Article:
Now times are uncertain and most of us will suffer a downturn in our finances. This true for everyone – whether your work has stopped or you are lucky enough to be still fully employed working from home. The chance that your disposable income will be squeezed is very likely. Here are a few things to keep you financially safe and sound. 

  • check your income over the last few months and work out your monthly disposable income. This is especially important if you work freelance or have more than one employer. Let’s call this figure 1.
  • add together all your monthly liabilities, rent, electricity, gym membership, etc. Ideally, this should be less than figure 1. If it is not, then you need to take action now.  What can you cut?  
  • check over all the financial products that you have. Life insurance, medical care, mortgage, credit cards, etc. Are you still on track, is this product still fit for purpose? It never harms to shop  around for a better deal. Remember, a lot has changed over the last month, so now is a good time for assessing your current situation. If you find yourself in financial troubles, don’t hide, but get in touch with your bank as soon as possible. They may be able to help you by arranging a payment holiday.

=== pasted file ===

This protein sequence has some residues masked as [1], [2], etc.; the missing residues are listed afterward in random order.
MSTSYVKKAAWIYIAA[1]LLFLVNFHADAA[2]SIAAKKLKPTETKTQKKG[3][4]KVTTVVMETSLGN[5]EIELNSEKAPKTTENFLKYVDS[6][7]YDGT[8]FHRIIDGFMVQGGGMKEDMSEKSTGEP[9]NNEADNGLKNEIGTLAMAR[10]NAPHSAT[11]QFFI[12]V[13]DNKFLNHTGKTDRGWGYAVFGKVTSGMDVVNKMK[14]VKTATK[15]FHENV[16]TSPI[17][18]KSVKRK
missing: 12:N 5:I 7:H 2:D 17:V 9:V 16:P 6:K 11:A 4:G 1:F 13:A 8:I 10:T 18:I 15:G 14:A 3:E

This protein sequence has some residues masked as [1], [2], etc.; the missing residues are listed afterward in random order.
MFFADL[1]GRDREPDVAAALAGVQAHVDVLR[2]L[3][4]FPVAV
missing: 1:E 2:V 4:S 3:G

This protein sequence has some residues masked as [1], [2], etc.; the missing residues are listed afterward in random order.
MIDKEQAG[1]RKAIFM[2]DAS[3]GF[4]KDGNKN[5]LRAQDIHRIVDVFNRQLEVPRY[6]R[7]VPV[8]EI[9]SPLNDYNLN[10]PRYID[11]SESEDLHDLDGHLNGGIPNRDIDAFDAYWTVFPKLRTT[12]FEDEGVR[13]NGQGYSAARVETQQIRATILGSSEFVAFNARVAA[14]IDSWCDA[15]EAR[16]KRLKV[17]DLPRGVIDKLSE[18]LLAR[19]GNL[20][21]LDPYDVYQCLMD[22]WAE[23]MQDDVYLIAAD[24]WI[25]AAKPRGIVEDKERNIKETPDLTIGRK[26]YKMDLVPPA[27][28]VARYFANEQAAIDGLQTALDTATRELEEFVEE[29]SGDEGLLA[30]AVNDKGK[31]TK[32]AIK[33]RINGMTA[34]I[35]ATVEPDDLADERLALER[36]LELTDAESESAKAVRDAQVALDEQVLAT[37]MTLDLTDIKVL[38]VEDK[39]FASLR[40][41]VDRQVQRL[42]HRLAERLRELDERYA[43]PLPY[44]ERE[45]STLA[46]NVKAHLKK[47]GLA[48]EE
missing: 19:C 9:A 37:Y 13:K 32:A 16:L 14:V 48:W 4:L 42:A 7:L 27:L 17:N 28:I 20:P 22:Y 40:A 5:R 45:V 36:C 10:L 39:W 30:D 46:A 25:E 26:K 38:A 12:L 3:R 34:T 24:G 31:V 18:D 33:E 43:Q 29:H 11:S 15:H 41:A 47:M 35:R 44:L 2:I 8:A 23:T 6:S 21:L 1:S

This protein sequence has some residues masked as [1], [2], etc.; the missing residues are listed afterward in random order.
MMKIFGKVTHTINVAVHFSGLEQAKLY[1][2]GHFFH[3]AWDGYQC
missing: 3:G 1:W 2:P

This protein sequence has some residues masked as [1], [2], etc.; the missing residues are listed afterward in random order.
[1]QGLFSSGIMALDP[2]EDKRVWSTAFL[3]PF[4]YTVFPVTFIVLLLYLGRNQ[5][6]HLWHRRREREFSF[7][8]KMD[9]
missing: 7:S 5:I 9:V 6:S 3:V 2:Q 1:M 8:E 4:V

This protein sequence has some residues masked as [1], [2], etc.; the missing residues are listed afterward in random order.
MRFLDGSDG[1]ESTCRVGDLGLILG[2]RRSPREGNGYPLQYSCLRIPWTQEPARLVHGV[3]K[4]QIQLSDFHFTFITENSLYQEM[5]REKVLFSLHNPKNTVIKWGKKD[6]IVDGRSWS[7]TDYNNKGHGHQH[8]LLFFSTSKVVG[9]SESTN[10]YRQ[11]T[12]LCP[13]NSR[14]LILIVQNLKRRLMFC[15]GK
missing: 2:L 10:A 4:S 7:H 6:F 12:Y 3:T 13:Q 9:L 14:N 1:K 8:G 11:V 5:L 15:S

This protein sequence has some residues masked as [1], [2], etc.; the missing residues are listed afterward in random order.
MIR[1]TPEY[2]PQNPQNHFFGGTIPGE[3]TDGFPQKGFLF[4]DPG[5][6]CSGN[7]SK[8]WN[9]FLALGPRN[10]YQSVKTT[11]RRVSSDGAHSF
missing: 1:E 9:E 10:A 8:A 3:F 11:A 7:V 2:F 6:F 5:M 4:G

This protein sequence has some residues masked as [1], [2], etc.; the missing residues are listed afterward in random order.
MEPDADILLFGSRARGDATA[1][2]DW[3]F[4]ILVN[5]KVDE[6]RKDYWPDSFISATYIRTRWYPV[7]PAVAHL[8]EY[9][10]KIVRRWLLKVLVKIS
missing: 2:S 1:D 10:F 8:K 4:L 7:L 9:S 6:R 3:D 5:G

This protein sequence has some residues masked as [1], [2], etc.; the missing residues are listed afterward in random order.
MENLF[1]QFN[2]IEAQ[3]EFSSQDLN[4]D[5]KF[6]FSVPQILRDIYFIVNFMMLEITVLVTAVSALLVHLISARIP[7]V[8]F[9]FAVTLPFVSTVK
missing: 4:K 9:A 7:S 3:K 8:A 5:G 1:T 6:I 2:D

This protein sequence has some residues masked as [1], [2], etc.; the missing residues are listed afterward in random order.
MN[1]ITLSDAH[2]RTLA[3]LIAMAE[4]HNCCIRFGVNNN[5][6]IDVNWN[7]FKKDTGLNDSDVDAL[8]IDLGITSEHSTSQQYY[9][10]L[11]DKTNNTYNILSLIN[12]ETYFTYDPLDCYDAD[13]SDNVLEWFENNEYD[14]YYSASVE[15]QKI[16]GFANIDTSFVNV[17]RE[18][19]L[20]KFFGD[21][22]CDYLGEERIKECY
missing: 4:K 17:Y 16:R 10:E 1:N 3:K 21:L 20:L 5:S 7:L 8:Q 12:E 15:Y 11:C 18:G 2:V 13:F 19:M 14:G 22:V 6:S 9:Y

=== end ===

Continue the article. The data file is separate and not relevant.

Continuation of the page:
• When money does come in (and try to keep to this formula from now onwards) divide all your income into 4 pots.
    50% expenses (living costs) – 20% to put aside for investments –  20% goes straight into a savings account that is easily accessible (for tax, unforeseen costs, extra necessary purchases)  and 10% for charity/good causes. This is a good formula. However, you can adjust it to your own needs, but make sure that there is always an element of saving and investing there, even if it is 5%. As over time these small sums will add up. 

  7. Meditate and rest for a few minutes each evening/morning